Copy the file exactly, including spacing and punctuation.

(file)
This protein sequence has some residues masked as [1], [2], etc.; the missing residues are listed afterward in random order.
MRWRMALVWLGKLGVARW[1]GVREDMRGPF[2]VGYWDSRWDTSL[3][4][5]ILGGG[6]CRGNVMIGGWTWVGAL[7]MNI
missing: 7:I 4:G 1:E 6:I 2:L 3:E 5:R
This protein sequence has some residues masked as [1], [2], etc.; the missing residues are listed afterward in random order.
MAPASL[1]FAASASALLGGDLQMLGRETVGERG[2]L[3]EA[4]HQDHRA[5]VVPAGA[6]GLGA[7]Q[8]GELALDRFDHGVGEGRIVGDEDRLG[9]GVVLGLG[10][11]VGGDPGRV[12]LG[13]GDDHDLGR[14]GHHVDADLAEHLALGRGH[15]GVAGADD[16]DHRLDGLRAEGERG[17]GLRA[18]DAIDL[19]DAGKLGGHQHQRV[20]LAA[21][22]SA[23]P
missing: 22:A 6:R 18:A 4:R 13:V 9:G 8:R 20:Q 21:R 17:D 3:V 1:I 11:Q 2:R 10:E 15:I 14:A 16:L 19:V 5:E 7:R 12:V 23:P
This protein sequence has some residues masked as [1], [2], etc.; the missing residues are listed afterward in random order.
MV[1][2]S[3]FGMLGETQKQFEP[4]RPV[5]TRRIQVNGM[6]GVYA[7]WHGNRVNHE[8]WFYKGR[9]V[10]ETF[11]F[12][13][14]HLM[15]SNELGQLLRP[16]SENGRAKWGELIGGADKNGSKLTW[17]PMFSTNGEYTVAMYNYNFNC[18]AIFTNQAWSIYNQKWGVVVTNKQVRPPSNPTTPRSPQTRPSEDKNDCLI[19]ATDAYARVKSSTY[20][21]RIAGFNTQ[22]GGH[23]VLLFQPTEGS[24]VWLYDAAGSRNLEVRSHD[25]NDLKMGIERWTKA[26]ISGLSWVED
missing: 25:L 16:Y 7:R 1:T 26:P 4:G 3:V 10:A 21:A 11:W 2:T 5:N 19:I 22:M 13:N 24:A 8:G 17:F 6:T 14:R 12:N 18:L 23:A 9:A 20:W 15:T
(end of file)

This protein sequence has some residues masked as [1], [2], etc.; the missing residues are listed afterward in random order.
MRWRMALVWLGKLGVARW[1]GVREDMRGPF[2]VGYWDSRWDTSL[3][4][5]ILGGG[6]CRGNVMIGGWTWVGAL[7]MNI
missing: 7:I 4:G 1:E 6:I 2:L 3:E 5:R
This protein sequence has some residues masked as [1], [2], etc.; the missing residues are listed afterward in random order.
MAPASL[1]FAASASALLGGDLQMLGRETVGERG[2]L[3]EA[4]HQDHRA[5]VVPAGA[6]GLGA[7]Q[8]GELALDRFDHGVGEGRIVGDEDRLG[9]GVVLGLG[10][11]VGGDPGRV[12]LG[13]GDDHDLGR[14]GHHVDADLAEHLALGRGH[15]GVAGADD[16]DHRLDGLRAEGERG[17]GLRA[18]DAIDL[19]DAGKLGGHQHQRV[20]LAA[21][22]SA[23]P
missing: 22:A 6:R 18:A 4:R 13:V 9:G 8:R 20:Q 21:R 17:D 3:V 1:I 11:Q 2:R 10:E 15:I 14:A 16:L 19:V 5:E 7:R 12:V 23:P
This protein sequence has some residues masked as [1], [2], etc.; the missing residues are listed afterward in random order.
MV[1][2]S[3]FGMLGETQKQFEP[4]RPV[5]TRRIQVNGM[6]GVYA[7]WHGNRVNHE[8]WFYKGR[9]V[10]ETF[11]F[12][13][14]HLM[15]SNELGQLLRP[16]SENGRAKWGELIGGADKNGSKLTW[17]PMFSTNGEYTVAMYNYNFNC[18]AIFTNQAWSIYNQKWGVVVTNKQVRPPSNPTTPRSPQTRPSEDKNDCLI[19]ATDAYARVKSSTY[20][21]RIAGFNTQ[22]GGH[23]VLLFQPTEGS[24]VWLYDAAGSRNLEVRSHD[25]NDLKMGIERWTKA[26]ISGLSWVED
missing: 25:L 16:Y 7:R 1:T 26:P 4:G 3:V 10:A 21:A 11:W 2:T 5:N 19:I 22:M 13:N 24:A 8:G 17:F 6:T 14:R 12:N 18:L 23:A 9:A 20:W 15:T